At one point I was growing all my vegetables from seed in a little greenhouse thing I bought. Time constraints got the better of me though and I started buying seedlings. It is time to be inspired to grow my own seedlings again.
Recently I found the most amazing You Tube channel; it’s called ‘Under the Choko Tree’ the name drove me nuts at first because as we all know…choko is a climbing vine not a tree. Aside from the name, the channel offers some great tutorials for making seed raising mix, planting seedlings, making paper pots and making a self watering system for seedlings. The star of the show is Nevin Sweeney, I have been reading his articles in Grass Roots magazine for years and have read his blog for a while too (http://www.underthechokotree.com/).
Nevin’s video tutorial makes it all sound so simple, how could I not give it a go?
Check out his how to make seed raising mix tutorial Here
I used a hummus container (empty obviously) as my measure as the tutorial uses ‘parts’ as its measurement, one hummus container full equals one part. I collected sand from a causeway crossing beside the road, the compost was sieved from the chook pen floor and the coir bulking agent I bought from my local Rural Agent store.
Now I had all the ingredients it was time to get mixing;
The recipe is as simple as 1 part sand, 2 parts compost and 3 parts coir. That’s it, just mix the lot together into a gorgeous looking seed raising mixture and start potting your seeds.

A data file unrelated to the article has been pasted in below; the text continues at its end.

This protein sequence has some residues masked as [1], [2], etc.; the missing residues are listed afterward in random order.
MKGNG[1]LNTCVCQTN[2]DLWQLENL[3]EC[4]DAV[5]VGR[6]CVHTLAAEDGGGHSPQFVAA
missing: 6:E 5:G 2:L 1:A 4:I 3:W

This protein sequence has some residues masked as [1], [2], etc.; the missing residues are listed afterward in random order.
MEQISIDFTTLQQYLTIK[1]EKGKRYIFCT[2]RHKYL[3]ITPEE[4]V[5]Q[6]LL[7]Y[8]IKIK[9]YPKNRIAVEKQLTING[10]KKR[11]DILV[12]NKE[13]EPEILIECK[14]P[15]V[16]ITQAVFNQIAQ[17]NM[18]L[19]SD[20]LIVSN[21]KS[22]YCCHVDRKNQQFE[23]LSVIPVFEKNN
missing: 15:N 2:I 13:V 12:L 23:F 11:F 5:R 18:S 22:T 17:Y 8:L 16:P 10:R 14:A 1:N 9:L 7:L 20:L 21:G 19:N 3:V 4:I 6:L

The Choko Tree has a tutorial with advice about planting seeds in punnets too; view it here.
I decided to give Nevin’s advice about planting only a few of each type of plant in each punnet a go. As you can see in the photo, my test punnet has chilli, rockmelon and capsicum in it (two of each). I like this idea as it allows me to plant only a few of the seedlings I don’t need many of (like chilli) and a lot of the ones I need more of (like tomato). It will also let me succession plant seedlings for a more sustained harvest (things like cabbage and lettuce) if I can plant new seeds every two weeks or so I can keep the harvest going for the whole season, I don’t know why I didn’t think of this myself.
Next I built myself a self watering system for the punnets; the tutorial for that one is here.
The basic concept is that water will seep upwards into the punnets from wet sand beneath (as anyone who has ever sat down on a damp beach wearing jeans can attest…capillary action works). I filled my tubs, made from old oil drums sawn in half length-ways, with sand and plunked in a little pot at the end to be used as a holder for the water reservoir (an old juice bottle in my case). My newly planted punnets were just plunked onto the surface of the sand and water was added to the tub and reservoir.
The water reservoir is filled with water from the duck pond, I figured I would add some nutrient to the mix (and the duck pond is closer than the tap).
Now to wait until they come up.
While I am waiting I made some colourful stone markers for the seeds I planted directly into the garden. I love these markers and have made them at every school I go to over the last few weeks. For mine at home I went for slightly larger rocks so they won’t get lost in the bushy garden. They don’t need a tutorial; I just used acrylic paint and wrote the names on with a permanent marker once the paint had dried. I did coat them all with clear paint when they were dry though, hoping it will extend the life of the colours.
What do you think?